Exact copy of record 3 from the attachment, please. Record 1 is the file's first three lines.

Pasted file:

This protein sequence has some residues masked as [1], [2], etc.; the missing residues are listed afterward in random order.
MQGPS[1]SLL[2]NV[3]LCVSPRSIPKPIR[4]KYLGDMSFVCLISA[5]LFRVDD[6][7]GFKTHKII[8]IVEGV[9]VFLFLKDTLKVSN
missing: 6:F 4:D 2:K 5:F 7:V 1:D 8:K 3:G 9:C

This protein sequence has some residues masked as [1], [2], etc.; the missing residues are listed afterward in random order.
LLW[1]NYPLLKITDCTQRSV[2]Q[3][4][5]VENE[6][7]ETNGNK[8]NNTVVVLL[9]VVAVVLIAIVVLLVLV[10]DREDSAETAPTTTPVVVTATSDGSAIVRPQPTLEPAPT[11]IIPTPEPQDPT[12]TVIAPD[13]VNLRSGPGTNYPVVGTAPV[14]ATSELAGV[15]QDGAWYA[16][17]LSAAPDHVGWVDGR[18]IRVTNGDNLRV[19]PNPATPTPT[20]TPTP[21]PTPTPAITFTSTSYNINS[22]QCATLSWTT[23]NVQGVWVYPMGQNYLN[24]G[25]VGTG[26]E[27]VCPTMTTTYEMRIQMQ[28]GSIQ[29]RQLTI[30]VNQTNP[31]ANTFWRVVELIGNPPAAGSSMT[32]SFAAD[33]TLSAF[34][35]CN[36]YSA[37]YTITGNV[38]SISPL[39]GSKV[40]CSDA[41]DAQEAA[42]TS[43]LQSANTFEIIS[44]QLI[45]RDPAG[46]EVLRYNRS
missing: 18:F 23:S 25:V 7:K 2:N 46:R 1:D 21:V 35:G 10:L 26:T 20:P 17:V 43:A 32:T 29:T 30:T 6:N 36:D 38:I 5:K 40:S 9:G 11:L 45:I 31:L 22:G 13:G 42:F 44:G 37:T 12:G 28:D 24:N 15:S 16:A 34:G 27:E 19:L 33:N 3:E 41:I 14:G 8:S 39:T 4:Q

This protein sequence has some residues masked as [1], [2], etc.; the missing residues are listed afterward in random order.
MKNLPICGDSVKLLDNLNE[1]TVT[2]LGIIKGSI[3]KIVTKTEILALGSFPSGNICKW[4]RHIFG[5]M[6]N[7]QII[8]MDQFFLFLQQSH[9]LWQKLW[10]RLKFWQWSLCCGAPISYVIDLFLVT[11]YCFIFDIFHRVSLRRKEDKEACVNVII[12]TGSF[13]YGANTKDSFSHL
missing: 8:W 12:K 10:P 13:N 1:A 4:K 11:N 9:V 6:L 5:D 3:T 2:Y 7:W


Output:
This protein sequence has some residues masked as [1], [2], etc.; the missing residues are listed afterward in random order.
MKNLPICGDSVKLLDNLNE[1]TVT[2]LGIIKGSI[3]KIVTKTEILALGSFPSGNICKW[4]RHIFG[5]M[6]N[7]QII[8]MDQFFLFLQQSH[9]LWQKLW[10]RLKFWQWSLCCGAPISYVIDLFLVT[11]YCFIFDIFHRVSLRRKEDKEACVNVII[12]TGSF[13]YGANTKDSFSHL
missing: 8:W 12:K 10:P 13:N 1:A 4:K 11:N 9:V 6:L 5:D 3:T 2:Y 7:W